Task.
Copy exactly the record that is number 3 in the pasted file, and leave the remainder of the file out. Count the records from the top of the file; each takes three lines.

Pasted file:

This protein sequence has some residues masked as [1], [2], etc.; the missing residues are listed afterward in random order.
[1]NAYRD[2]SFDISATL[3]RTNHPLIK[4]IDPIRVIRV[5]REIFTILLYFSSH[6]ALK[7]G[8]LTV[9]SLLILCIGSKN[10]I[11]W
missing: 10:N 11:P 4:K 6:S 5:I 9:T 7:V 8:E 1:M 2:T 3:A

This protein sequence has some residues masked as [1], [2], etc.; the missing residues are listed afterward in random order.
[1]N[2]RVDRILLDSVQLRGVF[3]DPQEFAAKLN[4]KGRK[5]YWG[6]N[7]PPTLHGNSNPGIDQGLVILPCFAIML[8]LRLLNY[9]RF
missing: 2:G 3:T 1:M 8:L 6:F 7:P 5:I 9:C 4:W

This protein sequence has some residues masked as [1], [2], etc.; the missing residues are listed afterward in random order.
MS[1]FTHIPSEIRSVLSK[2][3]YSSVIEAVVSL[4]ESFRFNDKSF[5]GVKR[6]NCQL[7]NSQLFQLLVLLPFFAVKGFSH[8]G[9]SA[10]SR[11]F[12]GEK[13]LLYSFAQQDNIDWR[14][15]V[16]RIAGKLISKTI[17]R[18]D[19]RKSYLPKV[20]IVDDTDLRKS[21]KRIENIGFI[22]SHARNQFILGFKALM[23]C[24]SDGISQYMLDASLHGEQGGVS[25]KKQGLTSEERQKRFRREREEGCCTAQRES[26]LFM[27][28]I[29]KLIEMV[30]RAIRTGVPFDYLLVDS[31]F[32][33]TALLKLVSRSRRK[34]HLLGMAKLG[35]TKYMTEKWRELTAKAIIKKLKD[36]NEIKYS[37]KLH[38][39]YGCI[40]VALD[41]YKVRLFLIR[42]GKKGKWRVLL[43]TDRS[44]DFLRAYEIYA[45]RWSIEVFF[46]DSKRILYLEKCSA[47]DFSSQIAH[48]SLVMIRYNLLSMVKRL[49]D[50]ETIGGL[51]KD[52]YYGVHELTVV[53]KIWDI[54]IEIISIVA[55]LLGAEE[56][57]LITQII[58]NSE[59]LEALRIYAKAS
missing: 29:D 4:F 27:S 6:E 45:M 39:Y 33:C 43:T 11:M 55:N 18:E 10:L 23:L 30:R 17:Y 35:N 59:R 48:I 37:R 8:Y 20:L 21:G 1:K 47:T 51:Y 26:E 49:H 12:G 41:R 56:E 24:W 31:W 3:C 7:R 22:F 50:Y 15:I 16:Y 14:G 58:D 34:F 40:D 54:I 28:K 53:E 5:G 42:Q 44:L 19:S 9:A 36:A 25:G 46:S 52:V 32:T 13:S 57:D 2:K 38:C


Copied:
This protein sequence has some residues masked as [1], [2], etc.; the missing residues are listed afterward in random order.
MS[1]FTHIPSEIRSVLSK[2][3]YSSVIEAVVSL[4]ESFRFNDKSF[5]GVKR[6]NCQL[7]NSQLFQLLVLLPFFAVKGFSH[8]G[9]SA[10]SR[11]F[12]GEK[13]LLYSFAQQDNIDWR[14][15]V[16]RIAGKLISKTI[17]R[18]D[19]RKSYLPKV[20]IVDDTDLRKS[21]KRIENIGFI[22]SHARNQFILGFKALM[23]C[24]SDGISQYMLDASLHGEQGGVS[25]KKQGLTSEERQKRFRREREEGCCTAQRES[26]LFM[27][28]I[29]KLIEMV[30]RAIRTGVPFDYLLVDS[31]F[32][33]TALLKLVSRSRRK[34]HLLGMAKLG[35]TKYMTEKWRELTAKAIIKKLKD[36]NEIKYS[37]KLH[38][39]YGCI[40]VALD[41]YKVRLFLIR[42]GKKGKWRVLL[43]TDRS[44]DFLRAYEIYA[45]RWSIEVFF[46]DSKRILYLEKCSA[47]DFSSQIAH[48]SLVMIRYNLLSMVKRL[49]D[50]ETIGGL[51]KD[52]YYGVHELTVV[53]KIWDI[54]IEIISIVA[55]LLGAEE[56][57]LITQII[58]NSE[59]LEALRIYAKAS
missing: 29:D 4:F 27:S 6:E 45:M 39:Y 33:C 43:T 11:M 55:N 18:E 10:L 23:L 30:R 17:Y 35:N 59:R 48:I 37:R 8:Y 20:L 21:G 1:K 47:T 51:Y 26:E 49:H 12:G 41:R 56:E 24:W 31:W 3:C 7:R 22:F 50:Y 15:I 16:Y 14:G 58:D 34:F 40:D 54:I 28:K 53:E 5:G 42:Q 44:L 19:S 9:A 36:A 25:G 46:S 52:V 32:T 13:S 57:D 2:K 38:C